UK Secondary (7-11)
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Sine Rule
Lesson

If we have a right-angled triangle, we can use trigonometric ratios to relate the sides and angles:

Here, $\sin A=\frac{a}{c}$sinA=ac and $\sin B=\frac{b}{c}$sinB=bc.

But what happens when we have a different kind of triangle?

In a triangle like this, the same equations do not hold. We need to think of a different way to relate the sides and angles together.

 

The sine rule

Let's start by drawing a line segment from the vertex $C$C perpendicular to the edge $c$c. We'll call the length of this segment $x$x.

Since $x$x is perpendicular to $c$c, the two line segments meet at right angles. This means that we have divided our triangle into two right-angled triangles, and we can use the equations we already know. The relationships for the sines of the angles $A$A and $B$B is given by

$\sin A=\frac{x}{b}$sinA=xb and $\sin B=\frac{x}{a}$sinB=xa.

However, $x$x wasn't in our original triangle. So we want to find a relationship using only $A$A, $B$B, $a$a and $b$b. Multiplying the first equation by $b$b and the second by $a$a gives us

$x=b\sin A$x=bsinA and $x=a\sin B$x=asinB,

and equating these two equations eliminates the $x$x and leaves us with

$b\sin A=a\sin B$bsinA=asinB.

Dividing this last equation by the side lengths gives us the relationship we want:

$\frac{\sin A}{a}=\frac{\sin B}{b}$sinAa=sinBb.

We can repeat this process to find how these two angles relate to $c$c and $C$C, and this gives us the sine rule (sometimes called the law of sines).

The sine rule

For a triangle with sides $a$a, $b$b, and $c$c, with corresponding angles $A$A, $B$B, and $C$C,

$\frac{\sin A}{a}=\frac{\sin B}{b}=\frac{\sin C}{c}$sinAa=sinBb=sinCc.

We can also take the reciprocal of each fraction to give the alternate form,

$\frac{a}{\sin A}=\frac{b}{\sin B}=\frac{c}{\sin C}$asinA=bsinB=csinC.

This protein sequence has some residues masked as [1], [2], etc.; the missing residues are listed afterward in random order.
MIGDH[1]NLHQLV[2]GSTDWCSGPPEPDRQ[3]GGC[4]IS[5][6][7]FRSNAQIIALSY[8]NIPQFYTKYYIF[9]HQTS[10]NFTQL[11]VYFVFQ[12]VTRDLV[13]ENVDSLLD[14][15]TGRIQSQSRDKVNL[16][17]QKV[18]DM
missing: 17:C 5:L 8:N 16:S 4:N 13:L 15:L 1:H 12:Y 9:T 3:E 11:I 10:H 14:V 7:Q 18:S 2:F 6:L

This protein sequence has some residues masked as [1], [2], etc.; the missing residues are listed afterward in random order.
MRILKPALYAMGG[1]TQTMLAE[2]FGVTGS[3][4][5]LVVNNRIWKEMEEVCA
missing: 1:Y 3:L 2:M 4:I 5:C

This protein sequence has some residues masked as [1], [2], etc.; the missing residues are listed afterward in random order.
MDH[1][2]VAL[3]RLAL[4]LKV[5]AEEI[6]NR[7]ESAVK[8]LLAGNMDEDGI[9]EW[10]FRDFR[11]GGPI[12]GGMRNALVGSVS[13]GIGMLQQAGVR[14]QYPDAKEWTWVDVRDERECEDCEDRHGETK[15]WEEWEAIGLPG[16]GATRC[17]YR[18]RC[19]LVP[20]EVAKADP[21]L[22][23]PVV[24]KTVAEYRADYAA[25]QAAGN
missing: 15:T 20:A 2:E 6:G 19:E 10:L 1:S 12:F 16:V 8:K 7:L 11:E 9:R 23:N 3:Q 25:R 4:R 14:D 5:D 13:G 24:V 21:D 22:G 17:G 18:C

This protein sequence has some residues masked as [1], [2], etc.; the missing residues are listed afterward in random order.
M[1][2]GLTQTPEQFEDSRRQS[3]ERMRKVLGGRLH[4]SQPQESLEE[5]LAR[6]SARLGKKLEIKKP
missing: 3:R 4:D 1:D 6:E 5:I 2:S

The sine rule shows that the lengths of the sides in a triangle are proportional to the sines of the angles opposite them.

 

Finding a side length using the sine rule

Suppose we had the angles $A$A and $B$B and the length $b$b and we wanted to find the length $a$a. Using the form of the sine rule with numerator lengths $\frac{a}{\sin A}=\frac{b}{\sin B}$asinA=bsinB, we can make $a$a the subject by multiplying both sides by $\sin A$sinA. This gives

$a=\frac{b\sin A}{\sin B}$a=bsinAsinB.

 

Worked example

Solve: Find the length of $PQ$PQ to two decimal places.

Think: The side we want to find is opposite a known angle, and we also know a matching side and angle. This means we can use the sine rule.

Do:

 

 

 

       
$\frac{PQ}{\sin48^\circ}$PQsin48° $=$= $\frac{18.3}{\sin27^\circ}$18.3sin27°
$PQ$PQ $=$= $\frac{18.3\sin48^\circ}{\sin27^\circ}$18.3sin48°sin27°
$PQ$PQ $=$= $29.96$29.96 (to 2 d.p.)
 

 

 

 

Finding an angle using the sine rule

Suppose we had the side lengths $a$a and $b$b, and the angle $B$B, and we want to find the angle $A$A. Using the form of the sine rule with numerator sines $\frac{\sin A}{a}=\frac{\sin B}{b}$sinAa=sinBb, we first multiply both sides by $a$a. This gives $\sin A=\frac{a\sin B}{b}$sinA=asinBb. We then take the inverse sine of both sides to make $A$A the subject, which gives

$A=\sin^{-1}\left(\frac{a\sin B}{b}\right)$A=sin1(asinBb).

Worked example

Solve: Find $\angle PRQ$PRQ to one decimal place.

Think: The angle we want to find is opposite a known side, and we also know a matching angle and side. This means we can use the sine rule.

Do:

         
$\frac{\sin R}{28}$sinR28 $=$= $\frac{\sin39^\circ}{41}$sin39°41
$\sin R$sinR $=$= $\frac{28\times\sin39^\circ}{41}$28×sin39°41
$R$R $=$= $\sin^{-1}\left(\frac{28\times\sin39}{41}\right)$sin1(28×sin3941)
$R$R $=$= $25.5^\circ$25.5° (to 1 d.p.)

 

 

Practice questions

Question 1

Find the value of the acute angle $x$x using the Sine Rule.

Write your answer in degrees correct to one decimal place.

Question 2

Find the side length $a$a using the sine rule.

Round your answer to two decimal places.

Question 3

Consider the triangle with two interior angles $C=72.53^\circ$C=72.53° and $B=31.69^\circ$B=31.69°, and one side length $a=5.816$a=5.816 metres.

  1. Solve for the unknown interior angle $A$A.

  2. Solve for $b$b.

    Round your answer to three decimal places.

  3. Solve for $c$c.

    Round your answer to three decimal places.

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